Creativity: The benefits and the myths

How can creativity benefit you in your everyday life? Are some of us born with a creative spark or is it something we can develop? We spoke to Sally Tissington, course tutor for our short course in Creative Cross Training – Writing and Making, to ask her about the popular concept.

What is creativity?

In many ways ‘creativity’ is a misused word that is frequently bandied about, so rather than attempt to tackle this question in a short space, I offer this definition from Margaret Boden – The Creative Mind.

“The ability to come up with ideas or artefacts that are new, surprising and valuable. ’Ideas’ here include concepts, poems, musical compositions, scientific theories, cookery recipes, choreography, jokes – and so on. ‘Artefacts’ include paintings, sculptures, steam engines, vacuum cleaners, pottery, origami, penny whistles – and many other things you can name.”

What is one of the biggest myths surrounding creativity?

There are so many but the most pertinent to this course is the ‘suffering artist’ myth; the idea that you need to be unhappy to create good art work. On the contrary, there is much evidence to show that creativity makes people happier, helping them deal with whatever life throws at them. And perhaps just as useful for us to think about is the outdated view of creativity based on a few privileged individuals, the idea that creativity is not available for everyone. I am a big fan of the idea of ordinary creativity, some examples of which would be the way young people show their imagination through their clothes, and how they change language, constantly inventing and enriching it. This highlights some of the ways that any one of us can enhance our lives through creativity daily and we will look at many more examples on the course.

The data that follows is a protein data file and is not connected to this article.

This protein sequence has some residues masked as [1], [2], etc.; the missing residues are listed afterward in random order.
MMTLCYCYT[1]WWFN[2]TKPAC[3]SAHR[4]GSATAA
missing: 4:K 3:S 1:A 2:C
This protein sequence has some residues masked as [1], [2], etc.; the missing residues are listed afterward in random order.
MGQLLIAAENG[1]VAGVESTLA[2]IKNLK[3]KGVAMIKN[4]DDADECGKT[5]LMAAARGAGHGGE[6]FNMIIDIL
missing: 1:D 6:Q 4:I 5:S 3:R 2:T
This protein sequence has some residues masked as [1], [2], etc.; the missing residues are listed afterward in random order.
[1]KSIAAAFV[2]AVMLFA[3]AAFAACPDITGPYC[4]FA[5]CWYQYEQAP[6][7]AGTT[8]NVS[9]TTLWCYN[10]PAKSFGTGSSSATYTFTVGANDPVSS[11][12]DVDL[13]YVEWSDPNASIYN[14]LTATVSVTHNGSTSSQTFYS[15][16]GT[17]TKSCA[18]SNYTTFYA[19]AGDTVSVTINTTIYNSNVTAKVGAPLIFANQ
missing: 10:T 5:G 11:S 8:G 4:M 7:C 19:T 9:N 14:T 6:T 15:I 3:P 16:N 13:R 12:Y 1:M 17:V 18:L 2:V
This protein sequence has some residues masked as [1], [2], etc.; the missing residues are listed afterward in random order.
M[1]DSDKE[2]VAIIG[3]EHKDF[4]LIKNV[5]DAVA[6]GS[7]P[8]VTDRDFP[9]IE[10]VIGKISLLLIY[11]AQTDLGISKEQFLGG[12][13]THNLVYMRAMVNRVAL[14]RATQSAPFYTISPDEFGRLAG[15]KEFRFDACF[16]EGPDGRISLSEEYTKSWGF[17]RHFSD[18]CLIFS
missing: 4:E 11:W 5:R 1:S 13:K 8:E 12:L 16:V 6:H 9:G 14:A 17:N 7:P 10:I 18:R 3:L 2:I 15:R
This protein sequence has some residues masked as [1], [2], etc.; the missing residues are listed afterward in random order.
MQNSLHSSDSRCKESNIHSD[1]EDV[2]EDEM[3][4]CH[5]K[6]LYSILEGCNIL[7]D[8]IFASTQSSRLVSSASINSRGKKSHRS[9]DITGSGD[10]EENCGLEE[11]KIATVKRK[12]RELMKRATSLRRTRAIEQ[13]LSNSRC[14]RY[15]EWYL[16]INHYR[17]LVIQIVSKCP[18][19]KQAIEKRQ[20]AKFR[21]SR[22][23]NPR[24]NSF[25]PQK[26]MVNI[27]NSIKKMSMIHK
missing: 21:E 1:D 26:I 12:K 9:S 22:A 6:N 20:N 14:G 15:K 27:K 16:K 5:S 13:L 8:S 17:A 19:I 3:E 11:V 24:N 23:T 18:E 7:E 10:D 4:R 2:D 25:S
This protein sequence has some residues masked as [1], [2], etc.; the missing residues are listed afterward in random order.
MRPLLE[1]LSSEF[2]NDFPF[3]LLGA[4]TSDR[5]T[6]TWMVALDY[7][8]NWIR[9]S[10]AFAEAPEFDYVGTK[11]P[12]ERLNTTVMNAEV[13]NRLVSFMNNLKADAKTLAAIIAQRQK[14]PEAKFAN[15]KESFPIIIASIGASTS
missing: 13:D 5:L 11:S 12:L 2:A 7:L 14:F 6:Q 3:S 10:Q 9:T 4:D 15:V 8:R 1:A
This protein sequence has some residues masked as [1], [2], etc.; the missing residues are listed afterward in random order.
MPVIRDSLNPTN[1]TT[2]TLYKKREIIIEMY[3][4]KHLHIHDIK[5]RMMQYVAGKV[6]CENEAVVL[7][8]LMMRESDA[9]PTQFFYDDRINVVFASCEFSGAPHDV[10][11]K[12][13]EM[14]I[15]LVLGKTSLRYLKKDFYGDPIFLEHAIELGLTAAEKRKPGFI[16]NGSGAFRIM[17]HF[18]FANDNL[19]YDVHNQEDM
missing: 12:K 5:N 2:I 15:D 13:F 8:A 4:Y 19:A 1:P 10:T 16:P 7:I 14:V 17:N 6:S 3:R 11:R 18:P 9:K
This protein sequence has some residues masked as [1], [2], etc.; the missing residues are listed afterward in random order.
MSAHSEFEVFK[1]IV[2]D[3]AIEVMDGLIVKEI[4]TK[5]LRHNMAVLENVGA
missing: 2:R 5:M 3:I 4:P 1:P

What are some of the benefits that people see after being creative?

Well, there are many studies that show that people feel better after just days of creative writing, that something about the process of telling stories heals us. Also, being creative arouses our curiosity about the world. We can begin to view the world differently, notice more things. We can start to follow patterns of interest that keep popping up for us and this in turn feeds into our creative work.

What are the benefits of embracing new activities?

We don’t know that we can’t do things until we try them. The Psychologist Mihaly Csikszentmihalyi says that we assume that too much of the world is off limits to us for example: painting, art, writing, dance, when this may not be the case. If we were prepared to take a risk and give a new activity a try we might surprise ourselves.

Is it true that some people are creative, and others aren’t, or is creativity something that we can develop?

Everyone can develop their creativity, and turning up for a course like this would indicate that you were open to new experiences, one of the fundamental personality traits needed for creativity. However, becoming an expert in something takes a long time – as Chekov said, ‘talent is a long patience.’ As far as creative writing is concerned, I think that understanding of oneself and others is the key to making your writing stand out from the crowd and any practice in drawing, making, painting or writing can only help this.

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